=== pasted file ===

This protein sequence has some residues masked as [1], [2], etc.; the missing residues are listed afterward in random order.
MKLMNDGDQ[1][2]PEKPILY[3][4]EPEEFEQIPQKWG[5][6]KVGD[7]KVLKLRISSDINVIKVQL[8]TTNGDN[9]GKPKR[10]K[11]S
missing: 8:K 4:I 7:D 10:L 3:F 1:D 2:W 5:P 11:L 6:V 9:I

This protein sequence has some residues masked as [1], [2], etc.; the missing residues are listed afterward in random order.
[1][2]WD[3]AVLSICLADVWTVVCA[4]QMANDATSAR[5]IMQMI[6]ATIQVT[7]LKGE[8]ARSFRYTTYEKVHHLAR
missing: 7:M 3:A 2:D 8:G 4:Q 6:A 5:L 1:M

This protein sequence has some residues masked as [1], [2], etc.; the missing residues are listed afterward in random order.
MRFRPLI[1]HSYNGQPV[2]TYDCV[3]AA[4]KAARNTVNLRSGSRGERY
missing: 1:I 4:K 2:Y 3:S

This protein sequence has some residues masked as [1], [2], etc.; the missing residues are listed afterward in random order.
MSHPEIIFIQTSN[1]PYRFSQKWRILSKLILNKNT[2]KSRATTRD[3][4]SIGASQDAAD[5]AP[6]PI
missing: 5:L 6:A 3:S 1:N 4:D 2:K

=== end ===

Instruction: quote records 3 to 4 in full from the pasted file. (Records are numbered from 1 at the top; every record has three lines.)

This protein sequence has some residues masked as [1], [2], etc.; the missing residues are listed afterward in random order.
MRFRPLI[1]HSYNGQPV[2]TYDCV[3]AA[4]KAARNTVNLRSGSRGERY
missing: 1:I 4:K 2:Y 3:S

This protein sequence has some residues masked as [1], [2], etc.; the missing residues are listed afterward in random order.
MSHPEIIFIQTSN[1]PYRFSQKWRILSKLILNKNT[2]KSRATTRD[3][4]SIGASQDAAD[5]AP[6]PI
missing: 5:L 6:A 3:S 1:N 4:D 2:K